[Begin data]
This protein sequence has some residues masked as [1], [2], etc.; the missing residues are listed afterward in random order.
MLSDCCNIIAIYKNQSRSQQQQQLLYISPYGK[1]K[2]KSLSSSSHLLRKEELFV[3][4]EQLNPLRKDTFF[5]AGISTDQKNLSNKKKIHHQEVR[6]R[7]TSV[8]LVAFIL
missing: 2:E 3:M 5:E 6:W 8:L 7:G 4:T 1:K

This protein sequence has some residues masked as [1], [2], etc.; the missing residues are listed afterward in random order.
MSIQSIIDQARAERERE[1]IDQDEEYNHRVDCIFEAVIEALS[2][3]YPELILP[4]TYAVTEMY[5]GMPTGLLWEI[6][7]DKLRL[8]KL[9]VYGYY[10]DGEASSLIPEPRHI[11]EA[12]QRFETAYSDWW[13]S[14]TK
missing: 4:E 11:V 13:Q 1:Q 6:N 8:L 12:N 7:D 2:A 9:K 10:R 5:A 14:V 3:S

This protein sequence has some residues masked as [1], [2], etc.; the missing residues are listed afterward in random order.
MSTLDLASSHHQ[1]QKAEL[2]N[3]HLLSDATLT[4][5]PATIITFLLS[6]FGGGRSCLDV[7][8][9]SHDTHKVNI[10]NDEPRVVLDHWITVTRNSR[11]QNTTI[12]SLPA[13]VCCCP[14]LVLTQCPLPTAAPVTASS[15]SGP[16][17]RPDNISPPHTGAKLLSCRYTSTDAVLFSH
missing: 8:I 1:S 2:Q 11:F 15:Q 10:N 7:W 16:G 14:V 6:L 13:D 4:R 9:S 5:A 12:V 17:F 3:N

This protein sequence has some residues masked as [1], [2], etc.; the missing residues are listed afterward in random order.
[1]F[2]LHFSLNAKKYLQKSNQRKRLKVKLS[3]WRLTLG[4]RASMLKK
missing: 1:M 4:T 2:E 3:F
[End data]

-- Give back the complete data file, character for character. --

This protein sequence has some residues masked as [1], [2], etc.; the missing residues are listed afterward in random order.
MLSDCCNIIAIYKNQSRSQQQQQLLYISPYGK[1]K[2]KSLSSSSHLLRKEELFV[3][4]EQLNPLRKDTFF[5]AGISTDQKNLSNKKKIHHQEVR[6]R[7]TSV[8]LVAFIL
missing: 2:E 3:M 5:E 6:W 8:L 7:G 4:T 1:K

This protein sequence has some residues masked as [1], [2], etc.; the missing residues are listed afterward in random order.
MSIQSIIDQARAERERE[1]IDQDEEYNHRVDCIFEAVIEALS[2][3]YPELILP[4]TYAVTEMY[5]GMPTGLLWEI[6][7]DKLRL[8]KL[9]VYGYY[10]DGEASSLIPEPRHI[11]EA[12]QRFETAYSDWW[13]S[14]TK
missing: 4:E 11:V 13:Q 1:Q 6:N 8:L 12:N 7:D 2:A 9:K 10:R 5:A 14:V 3:S

This protein sequence has some residues masked as [1], [2], etc.; the missing residues are listed afterward in random order.
MSTLDLASSHHQ[1]QKAEL[2]N[3]HLLSDATLT[4][5]PATIITFLLS[6]FGGGRSCLDV[7][8][9]SHDTHKVNI[10]NDEPRVVLDHWITVTRNSR[11]QNTTI[12]SLPA[13]VCCCP[14]LVLTQCPLPTAAPVTASS[15]SGP[16][17]RPDNISPPHTGAKLLSCRYTSTDAVLFSH
missing: 8:I 1:S 2:Q 11:F 15:Q 10:N 7:W 16:G 14:V 6:L 13:D 4:R 9:S 5:A 12:V 17:F 3:N

This protein sequence has some residues masked as [1], [2], etc.; the missing residues are listed afterward in random order.
[1]F[2]LHFSLNAKKYLQKSNQRKRLKVKLS[3]WRLTLG[4]RASMLKK
missing: 1:M 4:T 2:E 3:F